Buried in Beasley’s 26,000 words of text is the statement: “… RCT is the most robust method (gold-standard) for advancing sound clinical knowledge.”  I profoundly disagree with that, as do many scientists.  Here are just a few significant supporting references and comments: “autonomous of the basic sciences… blind to mechanisms of explanation and causation,” Ashcroft (2004); “Emphasis on EBM has eclipsed other necessary research methods in medicine,” Solomon (2011); “we have overshot the mark with EBM,” Berwick (2005); “the notion that evidence can be reliably placed in hierarchies (as all guidelines do) is illusory,” Rawlins (2008).

       I contend that the meagre advances RCTs have contributed to clinical science/knowledge are an eloquent testimony to the validity of these assertions.  The advances of substance in clinical practice and management over the history of psychopharmacology have come from clinical science and clinical observation — I cannot think of any from RCTs.  Contrariwise, RCTs have undoubtedly led to much serious misinformation and misdirection that has done a great deal of harm to patient care and management.  Those not involved in patient care and management may not have such a keen appreciation of that life and death issue.

       Finally, Beasley curiously says, “after I read past [sic] what I consider Dr. [sic]* Healy’s rather vitriolic descriptions of his concerns with RCTs…” 

       *I insert “sic” here solely to note Beasley’s repeated use of “sic” to draw gratuitous attention to what he considers are other’s (spelling) errors, by which he reveals both his own pedantry and his knowledge of the history of English and spelling.  Since Healy is a professor, could he not have afforded him the courtesy of using that title?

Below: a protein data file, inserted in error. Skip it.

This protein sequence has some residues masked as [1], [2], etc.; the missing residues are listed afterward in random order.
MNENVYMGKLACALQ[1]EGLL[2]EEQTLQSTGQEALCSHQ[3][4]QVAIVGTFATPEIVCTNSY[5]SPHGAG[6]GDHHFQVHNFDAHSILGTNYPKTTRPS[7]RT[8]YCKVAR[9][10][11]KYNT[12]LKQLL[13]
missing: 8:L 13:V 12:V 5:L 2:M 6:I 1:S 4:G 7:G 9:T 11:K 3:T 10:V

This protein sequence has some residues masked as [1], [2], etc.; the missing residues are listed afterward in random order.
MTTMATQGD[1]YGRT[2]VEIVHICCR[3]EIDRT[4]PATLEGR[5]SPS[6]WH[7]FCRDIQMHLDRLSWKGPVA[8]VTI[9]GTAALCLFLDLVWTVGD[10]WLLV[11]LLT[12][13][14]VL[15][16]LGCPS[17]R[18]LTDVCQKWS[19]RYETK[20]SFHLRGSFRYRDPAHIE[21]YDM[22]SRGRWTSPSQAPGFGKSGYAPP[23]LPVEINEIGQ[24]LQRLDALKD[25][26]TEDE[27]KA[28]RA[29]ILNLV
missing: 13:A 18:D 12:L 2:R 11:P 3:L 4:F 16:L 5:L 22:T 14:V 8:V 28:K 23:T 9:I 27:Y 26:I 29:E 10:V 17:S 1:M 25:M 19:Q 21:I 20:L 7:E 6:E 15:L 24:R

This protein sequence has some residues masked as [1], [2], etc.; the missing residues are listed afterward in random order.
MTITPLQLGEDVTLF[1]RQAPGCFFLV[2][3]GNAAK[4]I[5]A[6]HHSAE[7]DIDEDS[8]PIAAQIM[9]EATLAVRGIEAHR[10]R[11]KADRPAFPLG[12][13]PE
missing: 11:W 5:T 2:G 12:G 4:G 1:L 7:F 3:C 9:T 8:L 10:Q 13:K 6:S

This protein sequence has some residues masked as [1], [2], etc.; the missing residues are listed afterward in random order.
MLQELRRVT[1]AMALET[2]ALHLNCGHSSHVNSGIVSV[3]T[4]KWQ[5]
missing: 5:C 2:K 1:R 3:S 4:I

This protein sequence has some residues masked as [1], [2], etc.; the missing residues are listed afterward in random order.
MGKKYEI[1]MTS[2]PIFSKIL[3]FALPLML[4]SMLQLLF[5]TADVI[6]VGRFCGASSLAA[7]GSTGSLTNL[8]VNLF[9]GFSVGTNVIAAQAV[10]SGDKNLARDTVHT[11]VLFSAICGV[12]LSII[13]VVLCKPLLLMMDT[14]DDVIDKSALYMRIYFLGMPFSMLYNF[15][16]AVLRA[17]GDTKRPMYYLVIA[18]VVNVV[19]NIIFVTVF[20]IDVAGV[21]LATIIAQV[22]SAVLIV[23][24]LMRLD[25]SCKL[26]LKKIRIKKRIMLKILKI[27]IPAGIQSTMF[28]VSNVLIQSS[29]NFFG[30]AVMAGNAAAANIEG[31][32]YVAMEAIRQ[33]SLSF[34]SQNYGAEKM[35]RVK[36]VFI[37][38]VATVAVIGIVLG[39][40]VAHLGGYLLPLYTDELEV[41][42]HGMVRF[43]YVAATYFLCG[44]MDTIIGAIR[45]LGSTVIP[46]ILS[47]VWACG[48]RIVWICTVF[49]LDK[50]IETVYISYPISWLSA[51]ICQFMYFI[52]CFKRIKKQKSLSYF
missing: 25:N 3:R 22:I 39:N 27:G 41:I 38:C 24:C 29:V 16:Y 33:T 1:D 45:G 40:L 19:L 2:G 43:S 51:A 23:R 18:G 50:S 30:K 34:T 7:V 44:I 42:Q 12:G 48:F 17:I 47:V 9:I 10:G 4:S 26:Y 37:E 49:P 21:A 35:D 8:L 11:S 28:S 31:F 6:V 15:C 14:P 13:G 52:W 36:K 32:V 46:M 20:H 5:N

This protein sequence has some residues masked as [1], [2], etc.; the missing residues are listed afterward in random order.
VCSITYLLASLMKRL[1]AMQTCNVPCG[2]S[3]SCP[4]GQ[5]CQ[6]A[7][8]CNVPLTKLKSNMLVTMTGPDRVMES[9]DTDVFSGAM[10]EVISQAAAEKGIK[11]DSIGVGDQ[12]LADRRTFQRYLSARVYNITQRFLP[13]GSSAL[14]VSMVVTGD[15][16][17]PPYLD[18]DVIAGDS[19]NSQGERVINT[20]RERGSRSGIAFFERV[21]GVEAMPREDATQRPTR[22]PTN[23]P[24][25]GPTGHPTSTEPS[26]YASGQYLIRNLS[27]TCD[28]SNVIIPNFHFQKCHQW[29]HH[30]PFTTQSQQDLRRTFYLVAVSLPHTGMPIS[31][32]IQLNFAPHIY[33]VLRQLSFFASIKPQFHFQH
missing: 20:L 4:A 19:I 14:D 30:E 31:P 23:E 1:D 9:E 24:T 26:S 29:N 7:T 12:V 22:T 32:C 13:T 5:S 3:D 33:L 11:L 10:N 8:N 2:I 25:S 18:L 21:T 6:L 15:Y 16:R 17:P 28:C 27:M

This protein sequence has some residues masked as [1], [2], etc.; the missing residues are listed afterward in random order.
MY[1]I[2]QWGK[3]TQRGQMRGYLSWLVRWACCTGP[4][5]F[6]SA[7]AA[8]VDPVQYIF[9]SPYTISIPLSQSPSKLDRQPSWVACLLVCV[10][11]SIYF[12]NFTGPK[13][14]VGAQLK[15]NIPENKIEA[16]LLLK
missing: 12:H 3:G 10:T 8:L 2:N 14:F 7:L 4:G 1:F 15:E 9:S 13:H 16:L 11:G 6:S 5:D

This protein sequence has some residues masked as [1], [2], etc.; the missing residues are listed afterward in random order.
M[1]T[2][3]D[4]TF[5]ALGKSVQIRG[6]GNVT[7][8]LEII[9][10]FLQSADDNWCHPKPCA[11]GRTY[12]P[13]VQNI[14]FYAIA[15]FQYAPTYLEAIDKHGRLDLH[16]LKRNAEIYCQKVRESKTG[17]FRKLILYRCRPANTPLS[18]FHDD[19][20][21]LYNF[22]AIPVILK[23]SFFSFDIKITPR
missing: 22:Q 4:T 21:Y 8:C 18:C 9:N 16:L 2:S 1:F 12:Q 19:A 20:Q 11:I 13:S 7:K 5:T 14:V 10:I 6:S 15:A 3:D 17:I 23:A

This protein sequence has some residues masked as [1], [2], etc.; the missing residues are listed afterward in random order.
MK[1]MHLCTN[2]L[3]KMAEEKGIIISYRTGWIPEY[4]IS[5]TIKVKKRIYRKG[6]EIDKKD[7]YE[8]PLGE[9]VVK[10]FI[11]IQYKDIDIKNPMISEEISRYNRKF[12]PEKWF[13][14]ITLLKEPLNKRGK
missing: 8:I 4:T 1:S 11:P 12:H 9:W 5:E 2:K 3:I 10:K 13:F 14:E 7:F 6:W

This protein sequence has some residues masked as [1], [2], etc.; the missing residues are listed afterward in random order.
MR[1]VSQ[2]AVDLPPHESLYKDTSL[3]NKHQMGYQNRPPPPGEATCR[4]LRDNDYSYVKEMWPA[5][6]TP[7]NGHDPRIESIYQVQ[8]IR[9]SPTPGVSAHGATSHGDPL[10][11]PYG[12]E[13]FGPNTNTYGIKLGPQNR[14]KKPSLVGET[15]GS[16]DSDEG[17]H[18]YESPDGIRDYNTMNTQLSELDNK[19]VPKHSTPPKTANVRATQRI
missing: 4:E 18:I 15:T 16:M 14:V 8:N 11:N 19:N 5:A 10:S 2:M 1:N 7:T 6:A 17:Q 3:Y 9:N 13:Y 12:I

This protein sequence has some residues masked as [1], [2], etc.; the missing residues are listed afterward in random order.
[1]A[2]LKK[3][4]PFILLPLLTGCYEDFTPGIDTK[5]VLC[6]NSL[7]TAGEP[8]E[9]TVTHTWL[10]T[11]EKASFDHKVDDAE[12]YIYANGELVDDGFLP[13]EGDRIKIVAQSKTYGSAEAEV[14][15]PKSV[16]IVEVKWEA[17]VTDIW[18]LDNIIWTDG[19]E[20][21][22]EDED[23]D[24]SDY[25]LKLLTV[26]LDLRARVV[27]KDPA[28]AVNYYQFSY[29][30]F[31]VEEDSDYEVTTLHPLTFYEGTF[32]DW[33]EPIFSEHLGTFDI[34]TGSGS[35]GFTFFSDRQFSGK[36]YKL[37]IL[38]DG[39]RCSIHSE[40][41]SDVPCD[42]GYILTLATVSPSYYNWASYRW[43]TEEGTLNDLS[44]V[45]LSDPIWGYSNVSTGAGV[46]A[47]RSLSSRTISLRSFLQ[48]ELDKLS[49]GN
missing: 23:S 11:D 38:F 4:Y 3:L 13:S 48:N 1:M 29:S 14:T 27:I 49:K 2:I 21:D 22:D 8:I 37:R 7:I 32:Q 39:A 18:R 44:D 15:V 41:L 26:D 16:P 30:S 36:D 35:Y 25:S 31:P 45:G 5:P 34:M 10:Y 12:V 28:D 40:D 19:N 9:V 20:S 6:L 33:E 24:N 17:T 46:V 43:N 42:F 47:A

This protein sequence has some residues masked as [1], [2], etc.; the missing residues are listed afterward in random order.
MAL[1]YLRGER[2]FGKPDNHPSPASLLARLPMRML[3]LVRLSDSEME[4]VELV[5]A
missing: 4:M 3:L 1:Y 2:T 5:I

I cannot be alone in failing to understand how he can characterize Healy’s comments as vitriolic (OED “acrimonious, caustic, scathing”) unless he has a latent “sensitivity” of conscience concerning his association with the pharmaceutical industry — after all, he fails to mention the consistent and persistent lack of honesty and probity of an embarrassing proportion of the people with whom he, presumably, “rubbed shoulders” in his work.  I could make justifiably vitriolic comments about how widespread and persistent dishonest behavior has wasted a great deal of my valuable time and energy in sifting through these deceitful and fraudulent publications in search of quality data, objectivity and truth, e.g., Gillman 2005, 2006.




Ashcroft RE. Current epistemological problems in evidence based medicine. J Med Ethics 2004;30(2):131-5. 

Berwick DM. Broadening the view of evidence-based medicine. Qual Saf Health Care 2005;14(5):315-6. 

Cipriani A, Furukawa TA, Salanti G. Comparative efficacy and acceptability of 21 antidepressant drugs for the acute treatment of adults with major depressive disorder: a systematic review and network meta-analysis. Lancet 2018;391(10128):1357–66. 

Gillman K. Comment. David Healy: Do randomized clinical trials add or subtract from clinical knowledge. inhn.org.controversies. June 3, 2021.  

Gillman PK. Drug interactions and fluoxetine: a commentary from a clinician’s perspective. Ex Op Drug Saf 2005;4(6):965-8. 

Gillman PK. A systematic review of the serotonergic effects of mirtazapine: implications for its dual action status. Human Psychopharmacology. Clinical and Experimental 2006;21(2):117-25. 

Greenland S, Senn SJ, Rothman KJ, Carlin JB, Poole C, Goodman SN, Altman DG. Statistical tests, P values, confidence intervals, and power: a guide to misinterpretations. Eur J Epidemiol 2016;31(4):337-50.

Rawlins M. De testimonio: on the evidence for decisions about the use of therapeutic interventions. Lancet 2008;372(9656):2152-61. 

Solomon M. Just a paradigm: evidence-based medicine in epistemological context. European Journal for Philosophy of Science 2011;1(3):451.


September 30, 2021